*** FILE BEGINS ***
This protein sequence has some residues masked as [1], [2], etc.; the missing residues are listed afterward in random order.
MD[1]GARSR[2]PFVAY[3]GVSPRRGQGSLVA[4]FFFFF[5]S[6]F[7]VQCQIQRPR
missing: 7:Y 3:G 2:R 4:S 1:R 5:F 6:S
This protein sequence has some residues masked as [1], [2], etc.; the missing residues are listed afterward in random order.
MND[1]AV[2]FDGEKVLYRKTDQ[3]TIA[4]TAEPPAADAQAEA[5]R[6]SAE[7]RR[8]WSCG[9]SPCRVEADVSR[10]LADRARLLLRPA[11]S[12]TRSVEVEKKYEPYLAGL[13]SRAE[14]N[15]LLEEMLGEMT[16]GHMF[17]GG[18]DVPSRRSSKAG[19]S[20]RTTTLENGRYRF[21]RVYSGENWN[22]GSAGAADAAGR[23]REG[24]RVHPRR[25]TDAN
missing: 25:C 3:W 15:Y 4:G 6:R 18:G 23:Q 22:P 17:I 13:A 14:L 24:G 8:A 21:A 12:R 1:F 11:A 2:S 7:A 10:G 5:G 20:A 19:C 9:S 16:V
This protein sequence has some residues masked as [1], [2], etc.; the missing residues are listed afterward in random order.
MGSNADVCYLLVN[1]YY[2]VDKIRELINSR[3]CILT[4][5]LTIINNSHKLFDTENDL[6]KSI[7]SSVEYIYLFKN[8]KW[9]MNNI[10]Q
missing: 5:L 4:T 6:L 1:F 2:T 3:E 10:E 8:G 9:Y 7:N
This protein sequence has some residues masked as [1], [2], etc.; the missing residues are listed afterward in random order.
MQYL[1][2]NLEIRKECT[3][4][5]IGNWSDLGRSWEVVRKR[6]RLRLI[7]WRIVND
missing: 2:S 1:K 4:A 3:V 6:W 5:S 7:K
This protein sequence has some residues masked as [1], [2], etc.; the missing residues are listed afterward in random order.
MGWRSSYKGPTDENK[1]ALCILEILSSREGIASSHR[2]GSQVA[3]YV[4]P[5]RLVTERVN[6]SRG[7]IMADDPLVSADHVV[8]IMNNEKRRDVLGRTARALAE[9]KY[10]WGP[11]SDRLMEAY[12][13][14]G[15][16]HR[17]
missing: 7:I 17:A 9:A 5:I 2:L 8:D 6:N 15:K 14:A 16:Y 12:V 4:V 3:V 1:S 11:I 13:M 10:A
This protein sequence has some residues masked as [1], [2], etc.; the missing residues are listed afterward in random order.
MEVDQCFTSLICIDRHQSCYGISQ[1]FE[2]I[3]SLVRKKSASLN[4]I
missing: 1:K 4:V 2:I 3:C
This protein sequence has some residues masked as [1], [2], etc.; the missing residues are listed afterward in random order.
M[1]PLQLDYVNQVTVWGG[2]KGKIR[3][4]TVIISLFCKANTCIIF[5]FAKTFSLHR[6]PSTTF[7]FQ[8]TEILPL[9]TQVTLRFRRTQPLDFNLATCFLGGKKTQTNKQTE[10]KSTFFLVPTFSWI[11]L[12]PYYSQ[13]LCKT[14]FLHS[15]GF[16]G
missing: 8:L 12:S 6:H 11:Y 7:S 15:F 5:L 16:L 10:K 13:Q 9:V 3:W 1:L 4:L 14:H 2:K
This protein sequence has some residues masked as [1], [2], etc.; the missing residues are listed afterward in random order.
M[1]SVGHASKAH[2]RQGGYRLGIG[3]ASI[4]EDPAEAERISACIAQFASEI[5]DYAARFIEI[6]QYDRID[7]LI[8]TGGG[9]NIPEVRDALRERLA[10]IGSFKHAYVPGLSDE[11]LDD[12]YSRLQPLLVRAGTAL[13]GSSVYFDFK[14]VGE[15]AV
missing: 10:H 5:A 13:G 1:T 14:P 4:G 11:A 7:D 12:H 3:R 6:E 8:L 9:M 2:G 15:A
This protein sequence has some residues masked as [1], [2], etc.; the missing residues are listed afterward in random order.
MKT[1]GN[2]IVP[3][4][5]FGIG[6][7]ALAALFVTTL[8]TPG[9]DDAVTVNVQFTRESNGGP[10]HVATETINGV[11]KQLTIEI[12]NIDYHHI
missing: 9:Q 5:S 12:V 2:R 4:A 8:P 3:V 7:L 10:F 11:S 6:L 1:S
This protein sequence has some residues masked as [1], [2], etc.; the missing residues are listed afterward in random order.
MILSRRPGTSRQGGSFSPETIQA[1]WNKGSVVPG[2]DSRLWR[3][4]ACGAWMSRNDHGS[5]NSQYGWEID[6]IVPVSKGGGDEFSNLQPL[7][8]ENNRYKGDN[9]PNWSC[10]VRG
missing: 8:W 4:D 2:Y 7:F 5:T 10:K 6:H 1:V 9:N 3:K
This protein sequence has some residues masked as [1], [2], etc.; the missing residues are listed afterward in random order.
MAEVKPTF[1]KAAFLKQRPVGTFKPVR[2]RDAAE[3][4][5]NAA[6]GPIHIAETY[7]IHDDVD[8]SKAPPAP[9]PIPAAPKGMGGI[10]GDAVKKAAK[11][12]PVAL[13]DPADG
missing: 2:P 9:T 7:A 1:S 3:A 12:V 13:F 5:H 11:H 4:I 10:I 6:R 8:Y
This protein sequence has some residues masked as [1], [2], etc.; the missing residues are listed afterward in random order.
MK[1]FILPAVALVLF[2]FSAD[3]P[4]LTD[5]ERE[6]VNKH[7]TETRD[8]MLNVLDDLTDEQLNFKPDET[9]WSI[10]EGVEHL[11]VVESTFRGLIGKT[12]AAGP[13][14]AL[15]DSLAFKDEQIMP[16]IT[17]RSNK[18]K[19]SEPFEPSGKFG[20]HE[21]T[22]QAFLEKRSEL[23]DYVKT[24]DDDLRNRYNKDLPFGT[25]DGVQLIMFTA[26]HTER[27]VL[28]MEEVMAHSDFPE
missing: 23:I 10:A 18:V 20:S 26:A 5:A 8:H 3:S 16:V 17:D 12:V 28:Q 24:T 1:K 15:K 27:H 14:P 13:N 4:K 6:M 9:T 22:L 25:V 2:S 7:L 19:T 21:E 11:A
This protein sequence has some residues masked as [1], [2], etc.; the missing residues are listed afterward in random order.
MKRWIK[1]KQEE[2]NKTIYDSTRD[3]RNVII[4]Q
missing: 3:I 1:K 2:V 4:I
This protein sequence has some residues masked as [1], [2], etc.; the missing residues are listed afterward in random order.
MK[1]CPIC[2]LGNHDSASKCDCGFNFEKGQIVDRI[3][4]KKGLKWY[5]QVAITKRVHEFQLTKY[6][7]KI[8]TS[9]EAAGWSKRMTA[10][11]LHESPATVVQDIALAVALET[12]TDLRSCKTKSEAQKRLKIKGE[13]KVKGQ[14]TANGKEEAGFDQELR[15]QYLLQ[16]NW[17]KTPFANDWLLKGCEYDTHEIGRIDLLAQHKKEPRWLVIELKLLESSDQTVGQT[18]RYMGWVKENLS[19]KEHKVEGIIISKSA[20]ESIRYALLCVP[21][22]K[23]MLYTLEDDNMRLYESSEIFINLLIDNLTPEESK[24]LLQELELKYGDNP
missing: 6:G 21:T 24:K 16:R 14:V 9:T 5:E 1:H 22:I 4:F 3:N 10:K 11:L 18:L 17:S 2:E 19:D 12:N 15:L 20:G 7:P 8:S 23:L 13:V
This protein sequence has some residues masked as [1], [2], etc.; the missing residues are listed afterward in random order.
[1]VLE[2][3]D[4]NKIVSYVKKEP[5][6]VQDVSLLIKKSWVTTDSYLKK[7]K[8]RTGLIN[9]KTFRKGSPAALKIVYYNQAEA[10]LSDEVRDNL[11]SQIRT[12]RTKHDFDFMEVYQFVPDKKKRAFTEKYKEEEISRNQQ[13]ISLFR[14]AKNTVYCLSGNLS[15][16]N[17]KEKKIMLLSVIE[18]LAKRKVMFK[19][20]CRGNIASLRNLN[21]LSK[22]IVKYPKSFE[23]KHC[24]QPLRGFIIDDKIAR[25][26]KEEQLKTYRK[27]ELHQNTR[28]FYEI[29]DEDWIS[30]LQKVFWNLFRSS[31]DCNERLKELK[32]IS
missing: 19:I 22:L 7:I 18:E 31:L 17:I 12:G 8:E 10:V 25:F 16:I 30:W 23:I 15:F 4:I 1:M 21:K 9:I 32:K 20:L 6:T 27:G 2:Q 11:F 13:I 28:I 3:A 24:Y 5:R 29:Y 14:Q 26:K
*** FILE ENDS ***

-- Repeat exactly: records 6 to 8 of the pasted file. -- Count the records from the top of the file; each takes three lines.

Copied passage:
This protein sequence has some residues masked as [1], [2], etc.; the missing residues are listed afterward in random order.
MEVDQCFTSLICIDRHQSCYGISQ[1]FE[2]I[3]SLVRKKSASLN[4]I
missing: 1:K 4:V 2:I 3:C
This protein sequence has some residues masked as [1], [2], etc.; the missing residues are listed afterward in random order.
M[1]PLQLDYVNQVTVWGG[2]KGKIR[3][4]TVIISLFCKANTCIIF[5]FAKTFSLHR[6]PSTTF[7]FQ[8]TEILPL[9]TQVTLRFRRTQPLDFNLATCFLGGKKTQTNKQTE[10]KSTFFLVPTFSWI[11]L[12]PYYSQ[13]LCKT[14]FLHS[15]GF[16]G
missing: 8:L 12:S 6:H 11:Y 7:S 15:F 5:L 16:L 10:K 13:Q 9:V 3:W 1:L 4:L 14:H 2:K
This protein sequence has some residues masked as [1], [2], etc.; the missing residues are listed afterward in random order.
M[1]SVGHASKAH[2]RQGGYRLGIG[3]ASI[4]EDPAEAERISACIAQFASEI[5]DYAARFIEI[6]QYDRID[7]LI[8]TGGG[9]NIPEVRDALRERLA[10]IGSFKHAYVPGLSDE[11]LDD[12]YSRLQPLLVRAGTAL[13]GSSVYFDFK[14]VGE[15]AV
missing: 10:H 5:A 13:G 1:T 14:P 4:G 11:A 7:D 12:H 3:R 6:E 8:L 9:M 2:G 15:A